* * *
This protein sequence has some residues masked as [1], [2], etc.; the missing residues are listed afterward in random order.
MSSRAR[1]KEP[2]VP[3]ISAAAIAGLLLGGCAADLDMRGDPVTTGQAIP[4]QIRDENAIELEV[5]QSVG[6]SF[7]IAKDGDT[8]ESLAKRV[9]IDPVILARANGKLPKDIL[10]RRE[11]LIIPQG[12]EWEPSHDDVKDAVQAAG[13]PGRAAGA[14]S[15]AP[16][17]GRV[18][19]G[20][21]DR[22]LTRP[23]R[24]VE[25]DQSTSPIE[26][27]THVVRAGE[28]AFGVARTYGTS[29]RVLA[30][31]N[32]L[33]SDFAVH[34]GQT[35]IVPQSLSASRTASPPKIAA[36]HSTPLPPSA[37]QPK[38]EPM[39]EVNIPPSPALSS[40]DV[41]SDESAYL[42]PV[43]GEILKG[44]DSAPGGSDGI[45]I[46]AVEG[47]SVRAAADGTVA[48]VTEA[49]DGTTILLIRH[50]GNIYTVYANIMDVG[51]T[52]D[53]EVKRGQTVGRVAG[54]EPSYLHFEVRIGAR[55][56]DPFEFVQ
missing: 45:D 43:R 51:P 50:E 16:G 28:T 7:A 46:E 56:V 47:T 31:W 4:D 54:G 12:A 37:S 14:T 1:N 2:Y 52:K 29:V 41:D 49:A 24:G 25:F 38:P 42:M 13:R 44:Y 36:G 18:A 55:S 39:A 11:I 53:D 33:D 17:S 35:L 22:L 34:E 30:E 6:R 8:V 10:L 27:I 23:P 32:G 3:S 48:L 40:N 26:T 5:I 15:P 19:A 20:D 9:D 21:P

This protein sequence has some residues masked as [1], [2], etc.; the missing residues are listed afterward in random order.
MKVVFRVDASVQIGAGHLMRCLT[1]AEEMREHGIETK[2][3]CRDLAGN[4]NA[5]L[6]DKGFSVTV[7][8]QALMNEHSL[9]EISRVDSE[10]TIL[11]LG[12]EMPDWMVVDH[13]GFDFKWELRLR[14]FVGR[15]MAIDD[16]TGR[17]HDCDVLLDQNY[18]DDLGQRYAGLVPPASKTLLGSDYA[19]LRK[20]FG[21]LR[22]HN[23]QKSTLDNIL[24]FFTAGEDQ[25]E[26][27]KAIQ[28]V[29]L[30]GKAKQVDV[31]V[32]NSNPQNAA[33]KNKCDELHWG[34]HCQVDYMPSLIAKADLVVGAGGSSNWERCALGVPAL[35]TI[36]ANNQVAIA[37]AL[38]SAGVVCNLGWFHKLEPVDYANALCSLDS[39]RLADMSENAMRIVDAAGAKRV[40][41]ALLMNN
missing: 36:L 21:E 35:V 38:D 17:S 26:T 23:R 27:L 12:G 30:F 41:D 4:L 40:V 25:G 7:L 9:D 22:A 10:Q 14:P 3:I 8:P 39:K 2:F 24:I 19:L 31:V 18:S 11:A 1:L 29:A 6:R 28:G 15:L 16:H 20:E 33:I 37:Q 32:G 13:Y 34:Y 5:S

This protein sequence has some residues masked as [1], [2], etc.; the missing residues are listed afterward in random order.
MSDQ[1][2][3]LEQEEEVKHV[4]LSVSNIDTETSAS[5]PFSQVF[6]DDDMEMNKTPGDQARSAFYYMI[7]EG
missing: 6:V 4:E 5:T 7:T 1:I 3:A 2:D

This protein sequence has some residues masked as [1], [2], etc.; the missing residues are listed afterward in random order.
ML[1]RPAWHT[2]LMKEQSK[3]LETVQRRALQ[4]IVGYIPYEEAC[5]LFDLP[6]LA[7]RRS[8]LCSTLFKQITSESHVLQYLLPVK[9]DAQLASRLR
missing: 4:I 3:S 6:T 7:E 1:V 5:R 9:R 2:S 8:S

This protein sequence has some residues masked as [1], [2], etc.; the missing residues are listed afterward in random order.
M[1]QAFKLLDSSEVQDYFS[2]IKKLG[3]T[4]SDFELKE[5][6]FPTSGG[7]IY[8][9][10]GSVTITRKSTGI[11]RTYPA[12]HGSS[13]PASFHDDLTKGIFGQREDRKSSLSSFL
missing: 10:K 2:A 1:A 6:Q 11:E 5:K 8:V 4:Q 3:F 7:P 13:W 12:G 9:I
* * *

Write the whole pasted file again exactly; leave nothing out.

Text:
This protein sequence has some residues masked as [1], [2], etc.; the missing residues are listed afterward in random order.
MSSRAR[1]KEP[2]VP[3]ISAAAIAGLLLGGCAADLDMRGDPVTTGQAIP[4]QIRDENAIELEV[5]QSVG[6]SF[7]IAKDGDT[8]ESLAKRV[9]IDPVILARANGKLPKDIL[10]RRE[11]LIIPQG[12]EWEPSHDDVKDAVQAAG[13]PGRAAGA[14]S[15]AP[16][17]GRV[18][19]G[20][21]DR[22]LTRP[23]R[24]VE[25]DQSTSPIE[26][27]THVVRAGE[28]AFGVARTYGTS[29]RVLA[30][31]N[32]L[33]SDFAVH[34]GQT[35]IVPQSLSASRTASPPKIAA[36]HSTPLPPSA[37]QPK[38]EPM[39]EVNIPPSPALSS[40]DV[41]SDESAYL[42]PV[43]GEILKG[44]DSAPGGSDGI[45]I[46]AVEG[47]SVRAAADGTVA[48]VTEA[49]DGTTILLIRH[50]GNIYTVYANIMDVG[51]T[52]D[53]EVKRGQTVGRVAG[54]EPSYLHFEVRIGAR[55][56]DPFEFVQ
missing: 45:D 43:R 51:P 50:E 16:G 28:T 7:A 46:E 56:V 47:T 31:W 4:D 54:G 12:A 37:S 14:T 1:N 2:Y 52:K 29:V 41:D 49:A 24:G 25:F 38:P 42:M 13:R 44:Y 36:G 18:A 55:S 39:A 11:I 53:D 33:D 17:S 35:L 22:L 34:E 30:E 6:R 8:V 10:L 27:I 23:P 32:G 3:S 48:L 40:N 26:T 5:I 15:P 19:A 20:D 9:D 21:P

This protein sequence has some residues masked as [1], [2], etc.; the missing residues are listed afterward in random order.
MKVVFRVDASVQIGAGHLMRCLT[1]AEEMREHGIETK[2][3]CRDLAGN[4]NA[5]L[6]DKGFSVTV[7][8]QALMNEHSL[9]EISRVDSE[10]TIL[11]LG[12]EMPDWMVVDH[13]GFDFKWELRLR[14]FVGR[15]MAIDD[16]TGR[17]HDCDVLLDQNY[18]DDLGQRYAGLVPPASKTLLGSDYA[19]LRK[20]FG[21]LR[22]HN[23]QKSTLDNIL[24]FFTAGEDQ[25]E[26][27]KAIQ[28]V[29]L[30]GKAKQVDV[31]V[32]NSNPQNAA[33]KNKCDELHWG[34]HCQVDYMPSLIAKADLVVGAGGSSNWERCALGVPAL[35]TI[36]ANNQVAIA[37]AL[38]SAGVVCNLGWFHKLEPVDYANALCSLDS[39]RLADMSENAMRIVDAAGAKRV[40][41]ALLMNN
missing: 36:L 21:E 35:V 38:D 17:S 26:T 23:R 27:L 12:G 30:F 41:D 4:L 40:V 25:G 7:L 9:D 22:A 10:Q 14:P 3:I 8:P 39:K 2:F 24:I 19:L 31:V 18:S 11:A 1:L 29:A 6:R 28:G 15:L 16:H 20:E 33:I 37:Q 32:G 13:Y 34:Y 5:S

This protein sequence has some residues masked as [1], [2], etc.; the missing residues are listed afterward in random order.
MSDQ[1][2][3]LEQEEEVKHV[4]LSVSNIDTETSAS[5]PFSQVF[6]DDDMEMNKTPGDQARSAFYYMI[7]EG
missing: 6:V 4:E 5:T 7:T 1:I 3:A 2:D

This protein sequence has some residues masked as [1], [2], etc.; the missing residues are listed afterward in random order.
ML[1]RPAWHT[2]LMKEQSK[3]LETVQRRALQ[4]IVGYIPYEEAC[5]LFDLP[6]LA[7]RRS[8]LCSTLFKQITSESHVLQYLLPVK[9]DAQLASRLR
missing: 4:I 3:S 6:T 7:E 1:V 5:R 9:R 2:S 8:S

This protein sequence has some residues masked as [1], [2], etc.; the missing residues are listed afterward in random order.
M[1]QAFKLLDSSEVQDYFS[2]IKKLG[3]T[4]SDFELKE[5][6]FPTSGG[7]IY[8][9][10]GSVTITRKSTGI[11]RTYPA[12]HGSS[13]PASFHDDLTKGIFGQREDRKSSLSSFL
missing: 10:K 2:A 1:A 6:Q 11:E 5:K 8:V 4:Q 3:F 7:P 13:W 12:G 9:I